Val d'Isere Marmot

Marmots are the loved mascot of the French Alps.

They are however not just an alpine creature but can be found around the world with 15 species in total. Resembling a large guinea pig, they tend to live in mountainous regions such as the Alps, northern Apennines, Eurasian steppes, Carpathians, Tatras and Pyrenees in Europe and Asia; the Rocky Mountains, Black Hills, Cascades and Sierra Nevada in North America; and the Deosai Plateau in Pakistan and Ladakh in India.

Marmots dwell in the mountains between 800 and 3000 metres. They live in family groups in burrows, called galleries, and hibernate throughout the winter. Most marmots are highly social and use a distinctive loud high pitched whistle to communicate. They are vegetarian and eat many types of grasses, berries, lichens, mosses, roots and flowers. Apparently they like to sunbathe as they are often photographed basking in the sun.

There are many species of marmot:
Alpine marmot found only in Europe in the Alps, northern Apennines in Italy, Carpathians, Tatras and reintroduced in the Pyrenees

  • Forest-steppe marmot found in south Russia
  • Gray marmot or Altai marmot found in Siberia
  • Bobak marmot from central Europe to central Asia
  • Alaska marmot, Brower's marmot found in Alaska - Alaska celebrate national Marmot Day on February 2nd
  • Black-capped marmot found in eastern Siberia
  • Long-tailed marmot, golden marmot, or red marmot found in central Asia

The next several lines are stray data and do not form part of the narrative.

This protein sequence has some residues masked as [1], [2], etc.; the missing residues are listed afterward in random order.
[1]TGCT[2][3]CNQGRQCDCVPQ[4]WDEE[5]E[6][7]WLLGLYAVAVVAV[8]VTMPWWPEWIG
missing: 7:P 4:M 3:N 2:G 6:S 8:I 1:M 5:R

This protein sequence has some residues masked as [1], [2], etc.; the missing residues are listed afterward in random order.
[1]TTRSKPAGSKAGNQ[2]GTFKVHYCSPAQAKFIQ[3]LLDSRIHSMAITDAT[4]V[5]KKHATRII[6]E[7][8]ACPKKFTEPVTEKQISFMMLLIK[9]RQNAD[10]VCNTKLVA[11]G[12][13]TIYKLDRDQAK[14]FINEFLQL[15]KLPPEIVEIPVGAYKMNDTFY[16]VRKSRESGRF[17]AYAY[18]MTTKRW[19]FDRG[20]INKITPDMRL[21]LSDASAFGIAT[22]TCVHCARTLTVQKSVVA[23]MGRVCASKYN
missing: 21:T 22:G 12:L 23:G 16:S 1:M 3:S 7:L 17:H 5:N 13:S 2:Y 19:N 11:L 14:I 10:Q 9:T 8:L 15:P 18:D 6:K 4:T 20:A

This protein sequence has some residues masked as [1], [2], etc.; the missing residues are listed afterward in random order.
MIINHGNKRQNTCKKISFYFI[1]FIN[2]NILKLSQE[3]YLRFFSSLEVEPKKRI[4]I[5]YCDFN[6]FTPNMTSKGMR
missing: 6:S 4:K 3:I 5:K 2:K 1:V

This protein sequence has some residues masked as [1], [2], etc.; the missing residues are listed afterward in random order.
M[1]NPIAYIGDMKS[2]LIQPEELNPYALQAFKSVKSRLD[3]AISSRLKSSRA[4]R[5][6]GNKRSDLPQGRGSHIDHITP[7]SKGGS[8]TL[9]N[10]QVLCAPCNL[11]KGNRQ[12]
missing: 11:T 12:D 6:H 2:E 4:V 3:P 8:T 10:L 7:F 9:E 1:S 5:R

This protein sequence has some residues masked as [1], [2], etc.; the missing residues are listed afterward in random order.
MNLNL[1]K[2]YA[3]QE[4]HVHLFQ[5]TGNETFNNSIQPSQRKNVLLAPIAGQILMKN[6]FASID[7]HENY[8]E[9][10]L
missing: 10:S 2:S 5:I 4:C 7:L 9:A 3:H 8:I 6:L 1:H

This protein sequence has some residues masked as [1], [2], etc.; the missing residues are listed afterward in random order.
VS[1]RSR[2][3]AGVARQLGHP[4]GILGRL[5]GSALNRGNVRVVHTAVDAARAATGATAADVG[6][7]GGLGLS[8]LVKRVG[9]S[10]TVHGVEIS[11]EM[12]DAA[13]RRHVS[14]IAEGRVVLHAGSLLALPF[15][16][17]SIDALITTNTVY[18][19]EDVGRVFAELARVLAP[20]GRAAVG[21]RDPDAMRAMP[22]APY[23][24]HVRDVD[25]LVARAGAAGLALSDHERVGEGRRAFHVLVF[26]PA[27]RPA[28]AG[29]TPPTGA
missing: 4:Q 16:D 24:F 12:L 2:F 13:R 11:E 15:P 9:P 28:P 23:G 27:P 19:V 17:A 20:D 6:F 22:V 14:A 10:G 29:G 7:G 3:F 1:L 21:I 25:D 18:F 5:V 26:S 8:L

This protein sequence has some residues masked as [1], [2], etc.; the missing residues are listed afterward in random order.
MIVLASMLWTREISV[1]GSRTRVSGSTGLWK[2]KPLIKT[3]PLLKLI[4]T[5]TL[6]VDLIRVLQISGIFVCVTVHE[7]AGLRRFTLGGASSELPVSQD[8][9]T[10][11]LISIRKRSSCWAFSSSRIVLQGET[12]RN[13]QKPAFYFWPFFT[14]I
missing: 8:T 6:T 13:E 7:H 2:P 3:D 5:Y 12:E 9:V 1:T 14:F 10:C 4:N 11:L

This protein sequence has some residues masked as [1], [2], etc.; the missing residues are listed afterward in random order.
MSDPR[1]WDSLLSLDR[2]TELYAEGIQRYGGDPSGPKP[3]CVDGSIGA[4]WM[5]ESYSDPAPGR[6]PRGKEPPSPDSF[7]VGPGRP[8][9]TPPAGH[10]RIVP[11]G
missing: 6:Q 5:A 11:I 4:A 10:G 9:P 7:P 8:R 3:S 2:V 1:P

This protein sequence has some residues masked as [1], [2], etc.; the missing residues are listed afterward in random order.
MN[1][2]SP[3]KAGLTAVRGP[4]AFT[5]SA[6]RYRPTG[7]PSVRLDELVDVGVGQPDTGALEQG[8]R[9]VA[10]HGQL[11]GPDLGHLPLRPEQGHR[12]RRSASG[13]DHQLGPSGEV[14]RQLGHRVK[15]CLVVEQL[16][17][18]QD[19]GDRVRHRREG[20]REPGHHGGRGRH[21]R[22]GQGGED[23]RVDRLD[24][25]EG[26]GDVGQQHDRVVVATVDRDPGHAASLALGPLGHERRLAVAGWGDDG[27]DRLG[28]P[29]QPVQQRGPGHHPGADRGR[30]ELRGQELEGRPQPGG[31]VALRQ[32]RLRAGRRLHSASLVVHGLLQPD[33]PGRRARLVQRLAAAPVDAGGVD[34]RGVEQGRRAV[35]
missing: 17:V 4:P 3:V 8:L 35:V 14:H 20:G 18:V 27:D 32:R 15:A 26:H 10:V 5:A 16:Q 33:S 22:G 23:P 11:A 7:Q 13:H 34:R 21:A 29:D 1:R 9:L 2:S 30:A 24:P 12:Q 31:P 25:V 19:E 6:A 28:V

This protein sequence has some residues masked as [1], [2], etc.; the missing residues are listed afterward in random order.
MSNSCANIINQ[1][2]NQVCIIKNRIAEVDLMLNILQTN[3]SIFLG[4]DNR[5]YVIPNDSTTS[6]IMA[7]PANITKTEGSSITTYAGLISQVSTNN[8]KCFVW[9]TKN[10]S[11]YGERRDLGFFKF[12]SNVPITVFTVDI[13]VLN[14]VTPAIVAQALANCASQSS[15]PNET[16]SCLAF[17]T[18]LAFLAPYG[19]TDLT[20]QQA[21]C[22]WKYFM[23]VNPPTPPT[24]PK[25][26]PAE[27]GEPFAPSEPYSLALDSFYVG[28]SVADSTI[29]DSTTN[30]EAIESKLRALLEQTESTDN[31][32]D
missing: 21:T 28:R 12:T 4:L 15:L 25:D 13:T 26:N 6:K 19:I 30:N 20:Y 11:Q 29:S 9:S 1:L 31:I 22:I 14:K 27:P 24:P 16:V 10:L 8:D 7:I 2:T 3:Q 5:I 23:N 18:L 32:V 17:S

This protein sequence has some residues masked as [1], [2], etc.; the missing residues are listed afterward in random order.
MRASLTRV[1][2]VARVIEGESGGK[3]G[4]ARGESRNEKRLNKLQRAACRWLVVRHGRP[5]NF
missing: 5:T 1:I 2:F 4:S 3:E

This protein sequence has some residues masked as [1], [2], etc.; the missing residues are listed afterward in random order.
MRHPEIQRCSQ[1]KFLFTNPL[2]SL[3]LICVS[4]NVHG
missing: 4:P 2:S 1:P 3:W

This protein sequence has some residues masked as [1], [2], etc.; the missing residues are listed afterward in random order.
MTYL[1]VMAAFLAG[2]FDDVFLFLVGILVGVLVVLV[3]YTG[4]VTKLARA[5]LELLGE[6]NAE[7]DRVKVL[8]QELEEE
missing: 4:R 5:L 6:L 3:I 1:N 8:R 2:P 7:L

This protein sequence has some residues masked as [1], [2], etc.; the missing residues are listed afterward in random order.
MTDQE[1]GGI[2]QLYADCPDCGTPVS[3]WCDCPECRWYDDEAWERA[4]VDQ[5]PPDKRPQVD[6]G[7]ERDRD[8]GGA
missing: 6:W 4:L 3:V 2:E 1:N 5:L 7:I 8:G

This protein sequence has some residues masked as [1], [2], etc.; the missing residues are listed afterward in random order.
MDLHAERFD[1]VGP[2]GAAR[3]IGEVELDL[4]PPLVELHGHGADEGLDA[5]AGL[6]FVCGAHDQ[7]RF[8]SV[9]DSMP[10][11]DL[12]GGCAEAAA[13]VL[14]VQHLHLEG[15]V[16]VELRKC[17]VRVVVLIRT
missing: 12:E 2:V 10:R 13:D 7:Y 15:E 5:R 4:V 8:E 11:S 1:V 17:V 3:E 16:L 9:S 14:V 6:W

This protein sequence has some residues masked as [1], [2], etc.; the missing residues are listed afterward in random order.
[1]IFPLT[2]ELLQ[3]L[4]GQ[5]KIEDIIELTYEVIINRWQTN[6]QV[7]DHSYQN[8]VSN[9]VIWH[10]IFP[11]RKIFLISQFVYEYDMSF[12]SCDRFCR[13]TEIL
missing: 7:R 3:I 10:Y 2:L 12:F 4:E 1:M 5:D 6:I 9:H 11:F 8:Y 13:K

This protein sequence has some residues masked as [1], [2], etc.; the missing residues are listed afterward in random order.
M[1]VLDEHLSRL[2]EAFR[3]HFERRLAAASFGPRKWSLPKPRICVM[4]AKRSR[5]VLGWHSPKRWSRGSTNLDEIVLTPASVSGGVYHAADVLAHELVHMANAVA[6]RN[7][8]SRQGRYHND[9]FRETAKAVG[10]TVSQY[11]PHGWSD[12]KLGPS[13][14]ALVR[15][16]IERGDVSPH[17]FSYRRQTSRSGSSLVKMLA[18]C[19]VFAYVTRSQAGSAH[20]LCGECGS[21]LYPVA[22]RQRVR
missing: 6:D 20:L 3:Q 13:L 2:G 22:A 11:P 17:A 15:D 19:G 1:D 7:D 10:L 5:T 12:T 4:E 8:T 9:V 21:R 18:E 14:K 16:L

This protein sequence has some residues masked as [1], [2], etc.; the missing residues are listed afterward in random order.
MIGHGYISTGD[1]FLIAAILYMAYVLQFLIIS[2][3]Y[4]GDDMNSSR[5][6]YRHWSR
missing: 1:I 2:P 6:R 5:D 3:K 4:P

• Himalayan marmot or Tibetan snow pig found in the Himalayas
  • Menzbier's marmot found in central Asia
  • Groundhog, woodchuck, or whistlepig found in most of North America
  • Tarbagan marmot, Mongolian marmot found in Siberia
  • Hoary marmot found in northwestern North America
  • Yellow-bellied marmot found in southwestern Canada and western United States
  • Olympic marmot found on the Olympic Peninsula, USA
  • Vancouver Island marmot found on Vancouver Island, Canada

That's a lot of marmots.

The etymology of the name marmot is uncertain. It may have arisen from the Gallo-Romance prefix marm- meaning to mumble or murmur or a possible origin is post-classical Latin, mus montanus, meaning mountain mouse. Marmot has been used to name restaurants, bars and hotels across the Alps. In Val d'Isere there are Les Marmottes chairlift and Les Marmottes restaurant.

Alpine marmots can live as long as 15 to 18 years. They are easy to spot in Val d'Isere in the summer months and this season we spotted them venturing out of their burrows on the pistes to nibble on some grass at the end of April before the ski season ended. Come and stay at Le Chardon and marmot spot.